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Regenerative Medicine and Advanced Therapies Laboratory Programs


The NIST RMAT laboratory programs serve the regenerative medicine and advanced therapy community through the development of an innovative measurement infrastructure for complex biological systems, including enabling tools, methods and protocols, bioinformatics and modeling tools as well as documentary standards and reference materials. Cell counting methods, flow cytometry reference materials, experimental design for enhancing comparability in viability assays, rapid microbial testing, cell line authentication, and imaging algorithm testing for quantitative imaging of stem cells are some of the topics being investigated.  



NIST Reg. Med. Lab Programs

Cell Counting and viability are key measurements critical for decision making from R&D to manufacturing, but are known to have large measurement variabilities. We recently developed an approach for evaluating the quality of cell counting measurements through experimental design and statistical analysis. The NIST approach represents a paradigm shift from traditional approaches that rely largely on highly specific reference materials. In addition, the experimental design and statistical method is agnostic of the cell type and counting method, making it broadly applicable to many counting applications. A user interface is under development to allow broader adoption of this method as an international standard and a research tool.

Live Cell Imaging tools allow us to monitor spatial information and population heterogeneity on large numbers of individual cells.  High quality data obtained using benchmark materials, may be used to develop predictive models based on stochastic fluctuations, provide reference data, and have the potential be used to validate putative molecular markers for pluripotency and differentiation, and for evaluating markers of product potency. We are also developing advanced measurement capabilities, including quantitative label-free imaging, such as broadband coherence RAMAN spectroscopy (BCARS) imaging, for characterizing cell state and cell-biomaterial interactions.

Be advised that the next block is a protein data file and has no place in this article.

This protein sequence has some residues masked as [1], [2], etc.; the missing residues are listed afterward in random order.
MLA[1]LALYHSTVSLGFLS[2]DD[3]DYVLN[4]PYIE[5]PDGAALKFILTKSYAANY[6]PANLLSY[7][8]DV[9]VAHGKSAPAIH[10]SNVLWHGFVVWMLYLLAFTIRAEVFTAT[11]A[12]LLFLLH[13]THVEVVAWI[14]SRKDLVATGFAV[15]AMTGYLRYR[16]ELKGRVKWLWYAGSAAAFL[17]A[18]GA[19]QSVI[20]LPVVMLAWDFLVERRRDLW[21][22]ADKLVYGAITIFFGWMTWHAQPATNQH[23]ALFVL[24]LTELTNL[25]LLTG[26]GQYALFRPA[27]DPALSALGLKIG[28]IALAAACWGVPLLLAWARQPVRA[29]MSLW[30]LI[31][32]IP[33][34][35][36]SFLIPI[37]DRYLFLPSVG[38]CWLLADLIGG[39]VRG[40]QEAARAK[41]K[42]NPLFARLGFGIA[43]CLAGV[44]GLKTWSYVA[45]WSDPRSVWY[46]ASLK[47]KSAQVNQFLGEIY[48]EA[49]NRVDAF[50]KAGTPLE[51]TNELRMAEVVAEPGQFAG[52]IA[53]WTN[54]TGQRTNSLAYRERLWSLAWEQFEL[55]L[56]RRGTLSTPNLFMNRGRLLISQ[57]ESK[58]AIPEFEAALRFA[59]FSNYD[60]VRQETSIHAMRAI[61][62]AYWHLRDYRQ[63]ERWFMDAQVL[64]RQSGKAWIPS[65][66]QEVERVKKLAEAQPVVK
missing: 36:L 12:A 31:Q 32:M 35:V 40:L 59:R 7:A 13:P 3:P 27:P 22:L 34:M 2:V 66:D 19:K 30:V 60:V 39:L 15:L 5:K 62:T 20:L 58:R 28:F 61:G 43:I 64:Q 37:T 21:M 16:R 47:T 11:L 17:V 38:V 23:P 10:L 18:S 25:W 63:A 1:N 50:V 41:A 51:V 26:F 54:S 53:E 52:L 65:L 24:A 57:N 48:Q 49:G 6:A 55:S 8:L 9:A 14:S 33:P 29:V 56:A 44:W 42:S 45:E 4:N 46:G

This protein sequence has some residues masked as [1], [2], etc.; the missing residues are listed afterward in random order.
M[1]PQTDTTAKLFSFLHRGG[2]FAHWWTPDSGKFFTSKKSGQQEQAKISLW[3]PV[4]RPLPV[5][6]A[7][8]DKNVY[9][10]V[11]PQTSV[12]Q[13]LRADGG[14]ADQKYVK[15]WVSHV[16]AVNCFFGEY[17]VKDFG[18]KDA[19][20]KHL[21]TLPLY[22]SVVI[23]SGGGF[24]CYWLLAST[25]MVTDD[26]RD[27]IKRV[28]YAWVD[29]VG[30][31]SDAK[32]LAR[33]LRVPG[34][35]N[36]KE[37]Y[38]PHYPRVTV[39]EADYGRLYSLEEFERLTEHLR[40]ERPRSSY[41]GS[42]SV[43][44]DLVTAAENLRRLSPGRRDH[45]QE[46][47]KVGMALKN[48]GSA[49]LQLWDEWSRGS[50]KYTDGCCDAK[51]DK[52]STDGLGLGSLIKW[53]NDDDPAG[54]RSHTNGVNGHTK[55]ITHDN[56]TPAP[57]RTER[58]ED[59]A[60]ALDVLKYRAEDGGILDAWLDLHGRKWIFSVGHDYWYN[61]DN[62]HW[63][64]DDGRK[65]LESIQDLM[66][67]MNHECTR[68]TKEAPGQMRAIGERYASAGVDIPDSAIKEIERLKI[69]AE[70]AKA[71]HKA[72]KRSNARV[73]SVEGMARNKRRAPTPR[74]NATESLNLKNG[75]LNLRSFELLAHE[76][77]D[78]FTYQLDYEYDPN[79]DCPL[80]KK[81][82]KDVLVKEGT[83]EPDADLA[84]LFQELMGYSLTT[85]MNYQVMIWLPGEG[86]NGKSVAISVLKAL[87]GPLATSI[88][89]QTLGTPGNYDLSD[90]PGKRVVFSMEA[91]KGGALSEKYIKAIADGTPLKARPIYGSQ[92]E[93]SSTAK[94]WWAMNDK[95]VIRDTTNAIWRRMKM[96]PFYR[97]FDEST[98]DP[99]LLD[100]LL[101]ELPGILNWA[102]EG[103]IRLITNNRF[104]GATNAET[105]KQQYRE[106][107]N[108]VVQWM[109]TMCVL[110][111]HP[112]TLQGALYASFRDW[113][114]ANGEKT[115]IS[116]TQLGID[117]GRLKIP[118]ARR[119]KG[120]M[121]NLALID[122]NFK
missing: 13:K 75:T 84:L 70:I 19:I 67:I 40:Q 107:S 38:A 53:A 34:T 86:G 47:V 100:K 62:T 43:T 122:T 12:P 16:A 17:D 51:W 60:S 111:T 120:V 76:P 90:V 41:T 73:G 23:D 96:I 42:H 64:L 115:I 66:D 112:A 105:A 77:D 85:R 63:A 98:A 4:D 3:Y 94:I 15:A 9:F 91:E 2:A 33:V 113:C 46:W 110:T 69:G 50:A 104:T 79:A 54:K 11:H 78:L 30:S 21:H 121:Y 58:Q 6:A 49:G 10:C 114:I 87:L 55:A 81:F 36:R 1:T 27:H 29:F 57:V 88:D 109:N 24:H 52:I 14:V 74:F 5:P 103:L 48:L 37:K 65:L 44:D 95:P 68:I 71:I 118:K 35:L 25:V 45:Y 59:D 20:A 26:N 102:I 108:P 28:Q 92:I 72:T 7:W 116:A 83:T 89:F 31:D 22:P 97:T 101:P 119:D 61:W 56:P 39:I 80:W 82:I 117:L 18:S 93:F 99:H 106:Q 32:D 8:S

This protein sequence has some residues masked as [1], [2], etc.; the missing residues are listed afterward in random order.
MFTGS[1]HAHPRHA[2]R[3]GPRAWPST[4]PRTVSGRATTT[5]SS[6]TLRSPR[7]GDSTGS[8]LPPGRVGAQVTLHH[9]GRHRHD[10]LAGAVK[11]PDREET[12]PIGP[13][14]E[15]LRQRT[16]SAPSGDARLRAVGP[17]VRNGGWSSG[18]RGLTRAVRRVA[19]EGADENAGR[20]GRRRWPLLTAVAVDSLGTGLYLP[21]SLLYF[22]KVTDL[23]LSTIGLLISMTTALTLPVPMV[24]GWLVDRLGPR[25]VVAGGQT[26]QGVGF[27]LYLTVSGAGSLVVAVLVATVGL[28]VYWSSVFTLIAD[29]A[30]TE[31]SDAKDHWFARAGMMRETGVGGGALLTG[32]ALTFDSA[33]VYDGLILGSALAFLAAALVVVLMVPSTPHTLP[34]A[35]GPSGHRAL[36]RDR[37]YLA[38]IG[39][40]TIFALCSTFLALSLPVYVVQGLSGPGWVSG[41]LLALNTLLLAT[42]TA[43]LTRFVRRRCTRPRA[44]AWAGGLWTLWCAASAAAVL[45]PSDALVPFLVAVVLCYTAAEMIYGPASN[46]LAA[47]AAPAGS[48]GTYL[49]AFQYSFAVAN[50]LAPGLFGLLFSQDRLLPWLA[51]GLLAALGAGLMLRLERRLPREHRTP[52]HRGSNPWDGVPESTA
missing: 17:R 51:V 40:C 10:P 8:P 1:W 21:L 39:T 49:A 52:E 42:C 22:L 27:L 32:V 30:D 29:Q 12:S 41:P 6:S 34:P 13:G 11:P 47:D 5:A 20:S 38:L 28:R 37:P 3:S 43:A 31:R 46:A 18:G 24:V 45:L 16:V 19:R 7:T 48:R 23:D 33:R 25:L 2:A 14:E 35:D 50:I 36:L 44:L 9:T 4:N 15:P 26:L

Flow Cytometry, while widely used in characterization of cell populations, is notoriously variable from instrument to instrument and location to location. We work with stakeholders to make flow cytometry a quantitative tool that can provide comparable data across labs by developing benchmarking materials and protocols including fluorescence standards for calibrating beads, and lyophilized cell reference materials.

Genome Editing products and processes need reliable methods for assuring the results of editing and adding confidence of safety and likely effectiveness.  We are working with stakeholders, including through NIST-organized workshops, to identify precompetitive technology, measurement, and standards needs and solutions. The current program focuses on evaluating assays and informatics tools, and the development of next-generation reference materials. We have established a NIST-led Genome Editing Consortium to develop measurement solutions and standards to advance this technology space.

Tissue Engineering: The current program has a strong emphasis in regenerative medicine, including developing, quantifying, and modeling polymeric and inorganic tissue engineering (TE) scaffolds, establishing quality attributes of cells, and quantifying cell-materials interaction. We have developed and worked with a variety of TE constructs supporting many cell types for regenerative purposes.



Created July 21, 2016, Updated February 20, 2020